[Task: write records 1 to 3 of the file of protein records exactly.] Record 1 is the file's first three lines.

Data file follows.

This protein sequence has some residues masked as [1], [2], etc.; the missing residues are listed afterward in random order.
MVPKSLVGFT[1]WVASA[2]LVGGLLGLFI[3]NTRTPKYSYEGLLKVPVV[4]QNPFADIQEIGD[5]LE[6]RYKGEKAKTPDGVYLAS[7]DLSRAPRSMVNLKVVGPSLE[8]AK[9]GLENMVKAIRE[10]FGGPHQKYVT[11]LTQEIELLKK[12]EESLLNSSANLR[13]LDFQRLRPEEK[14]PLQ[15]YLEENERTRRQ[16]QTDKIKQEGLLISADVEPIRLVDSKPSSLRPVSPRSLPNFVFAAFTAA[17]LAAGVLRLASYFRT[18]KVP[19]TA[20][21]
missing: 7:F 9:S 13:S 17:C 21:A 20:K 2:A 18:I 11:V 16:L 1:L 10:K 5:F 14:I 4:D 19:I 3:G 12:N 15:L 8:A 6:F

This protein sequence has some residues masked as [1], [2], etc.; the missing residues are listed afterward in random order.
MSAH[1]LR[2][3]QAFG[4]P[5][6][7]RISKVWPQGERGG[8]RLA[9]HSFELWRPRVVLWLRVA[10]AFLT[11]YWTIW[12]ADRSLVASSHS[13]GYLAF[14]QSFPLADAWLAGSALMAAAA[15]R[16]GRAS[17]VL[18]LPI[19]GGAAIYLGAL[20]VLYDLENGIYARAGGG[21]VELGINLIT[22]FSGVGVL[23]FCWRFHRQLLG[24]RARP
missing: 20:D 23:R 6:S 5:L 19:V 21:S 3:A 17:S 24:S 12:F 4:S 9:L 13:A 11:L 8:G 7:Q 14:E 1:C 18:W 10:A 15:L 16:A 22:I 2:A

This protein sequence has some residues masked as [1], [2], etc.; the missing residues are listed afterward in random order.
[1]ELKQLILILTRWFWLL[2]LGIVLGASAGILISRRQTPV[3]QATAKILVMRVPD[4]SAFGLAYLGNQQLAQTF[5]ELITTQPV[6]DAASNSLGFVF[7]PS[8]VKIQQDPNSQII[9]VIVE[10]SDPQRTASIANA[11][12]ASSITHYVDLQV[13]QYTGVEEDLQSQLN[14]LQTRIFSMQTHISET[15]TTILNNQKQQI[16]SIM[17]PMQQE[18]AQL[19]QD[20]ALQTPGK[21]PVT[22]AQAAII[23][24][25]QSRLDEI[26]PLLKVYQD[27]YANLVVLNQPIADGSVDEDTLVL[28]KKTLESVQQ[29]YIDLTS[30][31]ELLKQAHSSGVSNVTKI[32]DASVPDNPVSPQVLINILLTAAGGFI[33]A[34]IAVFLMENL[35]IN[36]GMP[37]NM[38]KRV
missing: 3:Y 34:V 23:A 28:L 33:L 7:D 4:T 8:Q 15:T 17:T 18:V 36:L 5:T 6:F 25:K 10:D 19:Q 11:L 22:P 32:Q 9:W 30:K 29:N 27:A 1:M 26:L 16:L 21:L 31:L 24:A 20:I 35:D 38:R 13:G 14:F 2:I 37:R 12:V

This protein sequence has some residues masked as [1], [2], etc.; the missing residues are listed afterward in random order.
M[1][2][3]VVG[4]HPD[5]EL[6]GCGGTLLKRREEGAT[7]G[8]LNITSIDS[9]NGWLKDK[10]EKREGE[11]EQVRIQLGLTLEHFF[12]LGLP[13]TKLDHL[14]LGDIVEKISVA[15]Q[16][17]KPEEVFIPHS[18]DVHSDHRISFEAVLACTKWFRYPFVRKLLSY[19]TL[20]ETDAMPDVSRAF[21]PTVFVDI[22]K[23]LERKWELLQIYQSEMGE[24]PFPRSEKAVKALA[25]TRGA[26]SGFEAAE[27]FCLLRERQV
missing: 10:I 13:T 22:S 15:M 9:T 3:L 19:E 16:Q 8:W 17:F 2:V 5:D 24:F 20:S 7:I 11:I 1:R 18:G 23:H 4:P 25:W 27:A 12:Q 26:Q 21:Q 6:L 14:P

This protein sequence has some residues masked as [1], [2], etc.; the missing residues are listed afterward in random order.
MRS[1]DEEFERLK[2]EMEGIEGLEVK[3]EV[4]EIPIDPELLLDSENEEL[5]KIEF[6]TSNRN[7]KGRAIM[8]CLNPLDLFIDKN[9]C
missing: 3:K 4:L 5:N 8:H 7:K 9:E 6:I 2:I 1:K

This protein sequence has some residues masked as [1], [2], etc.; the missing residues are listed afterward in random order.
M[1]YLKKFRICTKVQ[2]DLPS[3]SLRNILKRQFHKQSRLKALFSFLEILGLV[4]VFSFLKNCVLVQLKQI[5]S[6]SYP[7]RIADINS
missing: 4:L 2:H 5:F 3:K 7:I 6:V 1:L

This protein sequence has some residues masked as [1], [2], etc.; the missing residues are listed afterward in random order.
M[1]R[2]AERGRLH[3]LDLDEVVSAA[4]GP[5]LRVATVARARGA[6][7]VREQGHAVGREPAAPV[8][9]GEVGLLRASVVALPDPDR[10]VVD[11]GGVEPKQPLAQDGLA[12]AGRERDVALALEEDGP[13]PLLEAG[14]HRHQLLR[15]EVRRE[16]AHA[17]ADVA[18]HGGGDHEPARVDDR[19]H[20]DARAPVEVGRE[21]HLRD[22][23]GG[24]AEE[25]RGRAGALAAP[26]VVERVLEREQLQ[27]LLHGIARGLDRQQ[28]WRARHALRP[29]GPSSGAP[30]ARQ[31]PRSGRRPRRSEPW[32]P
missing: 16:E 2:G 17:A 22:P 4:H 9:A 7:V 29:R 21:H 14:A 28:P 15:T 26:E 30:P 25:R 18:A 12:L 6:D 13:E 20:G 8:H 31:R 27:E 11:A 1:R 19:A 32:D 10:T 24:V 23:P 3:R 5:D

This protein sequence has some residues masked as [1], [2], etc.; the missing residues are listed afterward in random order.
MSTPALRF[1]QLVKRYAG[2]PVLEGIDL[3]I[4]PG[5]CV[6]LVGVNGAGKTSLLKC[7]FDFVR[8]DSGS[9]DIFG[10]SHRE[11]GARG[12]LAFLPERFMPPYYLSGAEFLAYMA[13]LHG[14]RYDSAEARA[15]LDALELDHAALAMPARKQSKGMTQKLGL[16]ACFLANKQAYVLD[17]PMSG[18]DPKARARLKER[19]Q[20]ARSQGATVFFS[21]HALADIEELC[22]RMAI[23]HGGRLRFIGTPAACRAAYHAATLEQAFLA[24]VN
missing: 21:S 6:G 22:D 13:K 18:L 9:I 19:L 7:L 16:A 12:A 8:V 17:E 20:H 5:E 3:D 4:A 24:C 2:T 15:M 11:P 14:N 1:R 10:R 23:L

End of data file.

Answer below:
This protein sequence has some residues masked as [1], [2], etc.; the missing residues are listed afterward in random order.
MVPKSLVGFT[1]WVASA[2]LVGGLLGLFI[3]NTRTPKYSYEGLLKVPVV[4]QNPFADIQEIGD[5]LE[6]RYKGEKAKTPDGVYLAS[7]DLSRAPRSMVNLKVVGPSLE[8]AK[9]GLENMVKAIRE[10]FGGPHQKYVT[11]LTQEIELLKK[12]EESLLNSSANLR[13]LDFQRLRPEEK[14]PLQ[15]YLEENERTRRQ[16]QTDKIKQEGLLISADVEPIRLVDSKPSSLRPVSPRSLPNFVFAAFTAA[17]LAAGVLRLASYFRT[18]KVP[19]TA[20][21]
missing: 7:F 9:S 13:S 17:C 21:A 20:K 2:A 18:I 11:V 16:L 1:L 10:K 5:F 14:I 4:D 19:I 3:G 12:N 15:L 8:A 6:F

This protein sequence has some residues masked as [1], [2], etc.; the missing residues are listed afterward in random order.
MSAH[1]LR[2][3]QAFG[4]P[5][6][7]RISKVWPQGERGG[8]RLA[9]HSFELWRPRVVLWLRVA[10]AFLT[11]YWTIW[12]ADRSLVASSHS[13]GYLAF[14]QSFPLADAWLAGSALMAAAA[15]R[16]GRAS[17]VL[18]LPI[19]GGAAIYLGAL[20]VLYDLENGIYARAGGG[21]VELGINLIT[22]FSGVGVL[23]FCWRFHRQLLG[24]RARP
missing: 20:D 23:R 6:S 5:L 19:V 21:S 3:A 17:S 24:S 12:F 4:S 9:L 13:A 11:L 8:G 7:Q 14:E 1:C 18:W 10:A 15:L 16:A 22:I 2:A

This protein sequence has some residues masked as [1], [2], etc.; the missing residues are listed afterward in random order.
[1]ELKQLILILTRWFWLL[2]LGIVLGASAGILISRRQTPV[3]QATAKILVMRVPD[4]SAFGLAYLGNQQLAQTF[5]ELITTQPV[6]DAASNSLGFVF[7]PS[8]VKIQQDPNSQII[9]VIVE[10]SDPQRTASIANA[11][12]ASSITHYVDLQV[13]QYTGVEEDLQSQLN[14]LQTRIFSMQTHISET[15]TTILNNQKQQI[16]SIM[17]PMQQE[18]AQL[19]QD[20]ALQTPGK[21]PVT[22]AQAAII[23][24][25]QSRLDEI[26]PLLKVYQD[27]YANLVVLNQPIADGSVDEDTLVL[28]KKTLESVQQ[29]YIDLTS[30][31]ELLKQAHSSGVSNVTKI[32]DASVPDNPVSPQVLINILLTAAGGFI[33]A[34]IAVFLMENL[35]IN[36]GMP[37]NM[38]KRV
missing: 3:Y 34:V 23:A 28:L 33:L 7:D 4:T 8:Q 15:T 17:T 18:V 36:L 5:T 6:F 25:K 10:D 19:Q 11:L 22:P 32:Q 9:W 30:K 29:N 27:A 1:M 26:L 16:L 21:L 31:L 24:A 20:I 35:D 38:R 13:G 14:F 2:I 37:R 12:V